Discussion:
Photocopying banknotes
(too old to reply)
John Dean
2009-09-17 22:04:58 UTC
Permalink
The story has been around for a while that if you try to photocopy a
banknote your copier will either a) refuse b) introduce an obvious error or
c) notify the Feds (or d) any two out of three
I can't see anything on Snopes. Is this documented / debunked anywhere?
--
John Dean
Oxford
danny burstein
2009-09-17 22:26:50 UTC
Permalink
Post by John Dean
The story has been around for a while that if you try to photocopy a
banknote your copier will either a) refuse b) introduce an obvious error or
c) notify the Feds (or d) any two out of three
I can't see anything on Snopes. Is this documented / debunked anywhere?
It's kind of true, depending on the copier.

I can give you first hand experience from 15 years ago when
I was working at a print shop. Ricoh had a brand of high
quality digital/laser colo[u]r copiers, and just brought out
a new model.

Just about every print shop will, indeed, try making a copy
of a dollar bill just to see what it looks like. (We did
so, too. Shhhh).

Anyway, our Ricoh technician grumbled to us that he'd just
spent the past few days resetting a half dozen of the new
machines which... people had tried copying dollars with.

There are a couple of other tricks these use:

1: I don't think any current units freeze up, but
a hefty number will "fuzz out" any image that matches
specified profiles.

2: many, make that MANY, of the current copiers _do_
include a "hidden", serial number in the print. This
lets "them" backtrack any paper to the duplication machine.

"Investigating Machine Identification Code Technology in
Color Laser Printers"
...
"At the request of the United States Secret Service,
manufacturers developed mechanisms that print in an
encoded form the serial number and the manufacturer's
name as indiscernible markings on color documents. The
Secret Service and manufacturers would be able to decode
these values from the markings and in the event a color
machine was used to print a suspected counterfeited document,
these values would be used with customer information to
discover the identity of the machine's owner..."

http://www.eff.org/wp/investigating-machine-identification-code-technology-color-laser-printers
--
_____________________________________________________
Knowledge may be power, but communications is the key
***@panix.com
[to foil spammers, my address has been double rot-13 encoded]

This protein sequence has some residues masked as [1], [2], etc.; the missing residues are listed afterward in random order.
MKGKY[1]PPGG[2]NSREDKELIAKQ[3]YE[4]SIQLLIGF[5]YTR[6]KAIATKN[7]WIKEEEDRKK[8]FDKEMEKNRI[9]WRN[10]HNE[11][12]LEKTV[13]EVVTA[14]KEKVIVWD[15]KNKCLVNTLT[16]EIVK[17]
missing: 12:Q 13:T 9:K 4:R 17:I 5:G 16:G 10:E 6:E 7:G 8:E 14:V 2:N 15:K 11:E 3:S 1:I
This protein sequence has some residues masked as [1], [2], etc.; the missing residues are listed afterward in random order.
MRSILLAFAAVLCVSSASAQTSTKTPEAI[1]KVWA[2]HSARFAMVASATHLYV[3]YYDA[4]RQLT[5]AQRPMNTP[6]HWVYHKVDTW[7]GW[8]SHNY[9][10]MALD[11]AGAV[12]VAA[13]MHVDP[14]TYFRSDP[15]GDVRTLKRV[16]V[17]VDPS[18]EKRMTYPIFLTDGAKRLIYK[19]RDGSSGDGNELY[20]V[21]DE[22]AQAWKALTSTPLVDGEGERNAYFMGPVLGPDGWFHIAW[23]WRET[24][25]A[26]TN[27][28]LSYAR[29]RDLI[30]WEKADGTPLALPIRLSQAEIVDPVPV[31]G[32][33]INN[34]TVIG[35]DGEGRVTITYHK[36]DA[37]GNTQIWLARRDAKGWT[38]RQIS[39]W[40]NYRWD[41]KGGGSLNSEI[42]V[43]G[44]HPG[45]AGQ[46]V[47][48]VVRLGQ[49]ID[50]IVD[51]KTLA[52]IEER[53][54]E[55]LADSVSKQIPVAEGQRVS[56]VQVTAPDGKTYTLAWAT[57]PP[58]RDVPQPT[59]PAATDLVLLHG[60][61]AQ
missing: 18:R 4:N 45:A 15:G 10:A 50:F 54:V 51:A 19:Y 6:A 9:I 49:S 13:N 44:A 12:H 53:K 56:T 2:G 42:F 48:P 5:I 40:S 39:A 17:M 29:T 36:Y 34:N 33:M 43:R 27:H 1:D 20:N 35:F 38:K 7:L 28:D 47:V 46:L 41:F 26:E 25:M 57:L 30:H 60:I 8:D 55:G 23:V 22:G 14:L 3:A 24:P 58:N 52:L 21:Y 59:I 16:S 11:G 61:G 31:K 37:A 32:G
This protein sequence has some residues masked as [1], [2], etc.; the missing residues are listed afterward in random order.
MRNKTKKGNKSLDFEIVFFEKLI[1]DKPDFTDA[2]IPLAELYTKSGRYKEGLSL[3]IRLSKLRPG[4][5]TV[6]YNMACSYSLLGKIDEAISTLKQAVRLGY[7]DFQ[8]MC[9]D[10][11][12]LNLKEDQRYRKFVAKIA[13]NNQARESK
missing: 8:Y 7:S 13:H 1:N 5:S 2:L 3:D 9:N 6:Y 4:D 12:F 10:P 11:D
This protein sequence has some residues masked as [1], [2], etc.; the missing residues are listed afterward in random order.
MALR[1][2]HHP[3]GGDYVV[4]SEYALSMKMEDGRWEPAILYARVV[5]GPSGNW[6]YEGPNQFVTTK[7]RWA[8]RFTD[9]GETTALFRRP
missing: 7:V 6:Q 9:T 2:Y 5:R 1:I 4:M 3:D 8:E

John Dean
2009-09-18 01:05:34 UTC
Permalink
Post by danny burstein
Post by John Dean
The story has been around for a while that if you try to photocopy a
banknote your copier will either a) refuse b) introduce an obvious
error or c) notify the Feds (or d) any two out of three
I can't see anything on Snopes. Is this documented / debunked
anywhere?
It's kind of true, depending on the copier.
I can give you first hand experience from 15 years ago when
I was working at a print shop. Ricoh had a brand of high
quality digital/laser colo[u]r copiers, and just brought out
a new model.
Just about every print shop will, indeed, try making a copy
of a dollar bill just to see what it looks like. (We did
so, too. Shhhh).
So what *exactly* happened when you laid your dollar bill on the platen and
pressed the button?
--
John Dean
Oxford
Mike Williams
2009-09-18 01:30:14 UTC
Permalink
Post by John Dean
The story has been around for a while that if you try to photocopy a
banknote your copier will either a) refuse b) introduce an obvious error or
c) notify the Feds (or d) any two out of three
I can't see anything on Snopes. Is this documented / debunked anywhere?
It certainly happens with my scanner. An error pops up:

Action Not Supported

This application does not support the unauthorised
processing of banknote images.

And suggests that I visit http://www.rulesforuse.org
--
Mike Williams
Gentleman of Leisure
Joachim Pense
2009-09-18 04:39:15 UTC
Permalink
Post by Mike Williams
Post by John Dean
The story has been around for a while that if you try to photocopy a
banknote your copier will either a) refuse b) introduce an obvious error
or c) notify the Feds (or d) any two out of three
I can't see anything on Snopes. Is this documented / debunked anywhere?
Action Not Supported
This application does not support the unauthorised
processing of banknote images.
And suggests that I visit http://www.rulesforuse.org
Does this apply to US Dollars only, or do they have a general specification
of what resembles a Banknote?

Joachim
Dave Garland
2009-09-18 05:29:13 UTC
Permalink
Post by Joachim Pense
Post by Mike Williams
Post by John Dean
The story has been around for a while that if you try to photocopy a
banknote your copier will either a) refuse b) introduce an obvious error
or c) notify the Feds (or d) any two out of three
I can't see anything on Snopes. Is this documented / debunked anywhere?
Action Not Supported
This application does not support the unauthorised
processing of banknote images.
And suggests that I visit http://www.rulesforuse.org
Does this apply to US Dollars only, or do they have a general specification
of what resembles a Banknote?
http://en.wikipedia.org/wiki/EURion_constellation
But IIRC there was a means of detecting at least US currency even
before the current design, possibly based on size and color. Can't